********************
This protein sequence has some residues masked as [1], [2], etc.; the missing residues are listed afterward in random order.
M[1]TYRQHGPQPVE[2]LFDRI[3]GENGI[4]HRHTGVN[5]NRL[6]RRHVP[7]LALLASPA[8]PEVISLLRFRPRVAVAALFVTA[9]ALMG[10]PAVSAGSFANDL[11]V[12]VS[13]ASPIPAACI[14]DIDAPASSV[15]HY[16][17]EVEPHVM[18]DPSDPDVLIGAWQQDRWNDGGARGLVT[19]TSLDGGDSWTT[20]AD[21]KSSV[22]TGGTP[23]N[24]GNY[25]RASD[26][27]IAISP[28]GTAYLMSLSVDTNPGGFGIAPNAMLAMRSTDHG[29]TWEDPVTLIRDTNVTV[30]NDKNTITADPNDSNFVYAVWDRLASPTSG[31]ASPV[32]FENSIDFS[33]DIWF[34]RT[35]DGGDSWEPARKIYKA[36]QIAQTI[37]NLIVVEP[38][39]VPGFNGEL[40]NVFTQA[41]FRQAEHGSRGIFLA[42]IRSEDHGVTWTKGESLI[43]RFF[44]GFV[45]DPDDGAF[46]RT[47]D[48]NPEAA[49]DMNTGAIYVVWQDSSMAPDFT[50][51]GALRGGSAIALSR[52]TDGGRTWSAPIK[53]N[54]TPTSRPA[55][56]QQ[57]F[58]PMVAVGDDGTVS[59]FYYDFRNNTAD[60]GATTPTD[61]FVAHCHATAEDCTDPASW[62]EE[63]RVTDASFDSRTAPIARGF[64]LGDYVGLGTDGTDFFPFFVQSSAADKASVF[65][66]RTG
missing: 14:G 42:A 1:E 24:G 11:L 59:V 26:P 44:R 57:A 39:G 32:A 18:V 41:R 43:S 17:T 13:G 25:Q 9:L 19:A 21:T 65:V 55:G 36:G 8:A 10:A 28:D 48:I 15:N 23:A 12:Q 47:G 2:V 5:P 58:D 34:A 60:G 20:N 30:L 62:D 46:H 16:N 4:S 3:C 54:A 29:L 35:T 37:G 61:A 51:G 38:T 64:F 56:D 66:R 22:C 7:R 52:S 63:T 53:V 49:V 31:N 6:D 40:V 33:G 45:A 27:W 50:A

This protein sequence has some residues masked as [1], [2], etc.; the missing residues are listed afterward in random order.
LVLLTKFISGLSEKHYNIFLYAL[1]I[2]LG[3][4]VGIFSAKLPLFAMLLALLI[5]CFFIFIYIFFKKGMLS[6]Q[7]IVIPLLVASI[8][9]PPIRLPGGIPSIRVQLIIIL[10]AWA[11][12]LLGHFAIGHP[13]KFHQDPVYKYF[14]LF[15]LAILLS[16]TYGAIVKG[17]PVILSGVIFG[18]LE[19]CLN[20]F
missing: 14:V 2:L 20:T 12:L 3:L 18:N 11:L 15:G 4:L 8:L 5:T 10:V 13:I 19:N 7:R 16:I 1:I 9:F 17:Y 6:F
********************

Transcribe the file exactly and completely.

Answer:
This protein sequence has some residues masked as [1], [2], etc.; the missing residues are listed afterward in random order.
M[1]TYRQHGPQPVE[2]LFDRI[3]GENGI[4]HRHTGVN[5]NRL[6]RRHVP[7]LALLASPA[8]PEVISLLRFRPRVAVAALFVTA[9]ALMG[10]PAVSAGSFANDL[11]V[12]VS[13]ASPIPAACI[14]DIDAPASSV[15]HY[16][17]EVEPHVM[18]DPSDPDVLIGAWQQDRWNDGGARGLVT[19]TSLDGGDSWTT[20]AD[21]KSSV[22]TGGTP[23]N[24]GNY[25]RASD[26][27]IAISP[28]GTAYLMSLSVDTNPGGFGIAPNAMLAMRSTDHG[29]TWEDPVTLIRDTNVTV[30]NDKNTITADPNDSNFVYAVWDRLASPTSG[31]ASPV[32]FENSIDFS[33]DIWF[34]RT[35]DGGDSWEPARKIYKA[36]QIAQTI[37]NLIVVEP[38][39]VPGFNGEL[40]NVFTQA[41]FRQAEHGSRGIFLA[42]IRSEDHGVTWTKGESLI[43]RFF[44]GFV[45]DPDDGAF[46]RT[47]D[48]NPEAA[49]DMNTGAIYVVWQDSSMAPDFT[50][51]GALRGGSAIALSR[52]TDGGRTWSAPIK[53]N[54]TPTSRPA[55][56]QQ[57]F[58]PMVAVGDDGTVS[59]FYYDFRNNTAD[60]GATTPTD[61]FVAHCHATAEDCTDPASW[62]EE[63]RVTDASFDSRTAPIARGF[64]LGDYVGLGTDGTDFFPFFVQSSAADKASVF[65][66]RTG
missing: 14:G 42:A 1:E 24:G 11:L 59:V 26:P 44:R 57:A 39:G 32:A 18:V 41:R 43:S 17:T 13:G 25:Q 9:L 19:A 21:T 65:V 55:G 36:G 8:A 10:A 28:D 48:I 15:N 23:A 12:Q 47:G 2:V 5:P 58:D 34:A 60:G 20:N 30:L 62:D 46:H 16:N 4:S 3:C 54:A 29:L 35:T 37:G 61:A 51:G 38:T 64:F 56:D 66:R 22:C 7:R 52:S 63:T 53:V 49:V 31:N 6:D 40:V 33:G 45:A 27:W 50:A

This protein sequence has some residues masked as [1], [2], etc.; the missing residues are listed afterward in random order.
LVLLTKFISGLSEKHYNIFLYAL[1]I[2]LG[3][4]VGIFSAKLPLFAMLLALLI[5]CFFIFIYIFFKKGMLS[6]Q[7]IVIPLLVASI[8][9]PPIRLPGGIPSIRVQLIIIL[10]AWA[11][12]LLGHFAIGHP[13]KFHQDPVYKYF[14]LF[15]LAILLS[16]TYGAIVKG[17]PVILSGVIFG[18]LE[19]CLN[20]F
missing: 14:V 2:L 20:T 12:L 3:L 18:N 11:L 15:G 4:L 8:L 5:T 10:V 13:I 19:N 7:R 16:I 1:I 9:F 17:Y 6:F